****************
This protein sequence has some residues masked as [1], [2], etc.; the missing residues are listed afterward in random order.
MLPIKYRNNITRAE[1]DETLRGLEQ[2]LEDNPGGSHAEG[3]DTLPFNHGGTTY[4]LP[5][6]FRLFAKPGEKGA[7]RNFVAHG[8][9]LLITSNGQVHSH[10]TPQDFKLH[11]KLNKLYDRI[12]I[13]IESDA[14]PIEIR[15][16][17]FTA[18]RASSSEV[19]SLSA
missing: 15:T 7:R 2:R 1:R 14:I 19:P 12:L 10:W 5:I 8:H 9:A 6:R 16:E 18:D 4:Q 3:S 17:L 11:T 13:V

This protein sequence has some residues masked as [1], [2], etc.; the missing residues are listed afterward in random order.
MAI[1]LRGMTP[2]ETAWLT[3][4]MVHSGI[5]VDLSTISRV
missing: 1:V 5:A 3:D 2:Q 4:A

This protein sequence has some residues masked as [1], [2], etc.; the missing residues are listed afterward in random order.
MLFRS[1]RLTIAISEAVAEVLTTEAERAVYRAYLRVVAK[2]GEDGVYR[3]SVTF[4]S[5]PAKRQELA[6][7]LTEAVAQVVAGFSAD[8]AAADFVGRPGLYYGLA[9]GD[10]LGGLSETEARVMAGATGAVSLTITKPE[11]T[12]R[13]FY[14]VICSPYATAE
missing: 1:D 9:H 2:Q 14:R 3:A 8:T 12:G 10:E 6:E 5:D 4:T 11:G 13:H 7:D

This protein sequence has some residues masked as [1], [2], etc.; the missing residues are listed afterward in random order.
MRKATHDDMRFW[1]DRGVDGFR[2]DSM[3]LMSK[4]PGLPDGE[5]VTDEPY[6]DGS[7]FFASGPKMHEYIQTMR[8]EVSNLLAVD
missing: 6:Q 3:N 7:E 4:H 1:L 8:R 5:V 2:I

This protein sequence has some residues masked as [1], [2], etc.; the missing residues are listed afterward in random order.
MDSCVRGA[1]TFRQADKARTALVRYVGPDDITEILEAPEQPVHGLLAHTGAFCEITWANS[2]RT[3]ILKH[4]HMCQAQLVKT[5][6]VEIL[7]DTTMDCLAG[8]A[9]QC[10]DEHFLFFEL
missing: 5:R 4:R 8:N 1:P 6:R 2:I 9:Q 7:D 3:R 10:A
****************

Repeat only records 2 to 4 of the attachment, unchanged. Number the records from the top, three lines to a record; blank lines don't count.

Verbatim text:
This protein sequence has some residues masked as [1], [2], etc.; the missing residues are listed afterward in random order.
MAI[1]LRGMTP[2]ETAWLT[3][4]MVHSGI[5]VDLSTISRV
missing: 1:V 5:A 3:D 2:Q 4:A

This protein sequence has some residues masked as [1], [2], etc.; the missing residues are listed afterward in random order.
MLFRS[1]RLTIAISEAVAEVLTTEAERAVYRAYLRVVAK[2]GEDGVYR[3]SVTF[4]S[5]PAKRQELA[6][7]LTEAVAQVVAGFSAD[8]AAADFVGRPGLYYGLA[9]GD[10]LGGLSETEARVMAGATGAVSLTITKPE[11]T[12]R[13]FY[14]VICSPYATAE
missing: 1:D 9:H 2:Q 14:R 3:A 8:T 12:G 10:E 6:E 5:D 4:T 11:G 13:H 7:D

This protein sequence has some residues masked as [1], [2], etc.; the missing residues are listed afterward in random order.
MRKATHDDMRFW[1]DRGVDGFR[2]DSM[3]LMSK[4]PGLPDGE[5]VTDEPY[6]DGS[7]FFASGPKMHEYIQTMR[8]EVSNLLAVD
missing: 6:Q 3:N 7:E 4:H 1:L 8:R 5:V 2:I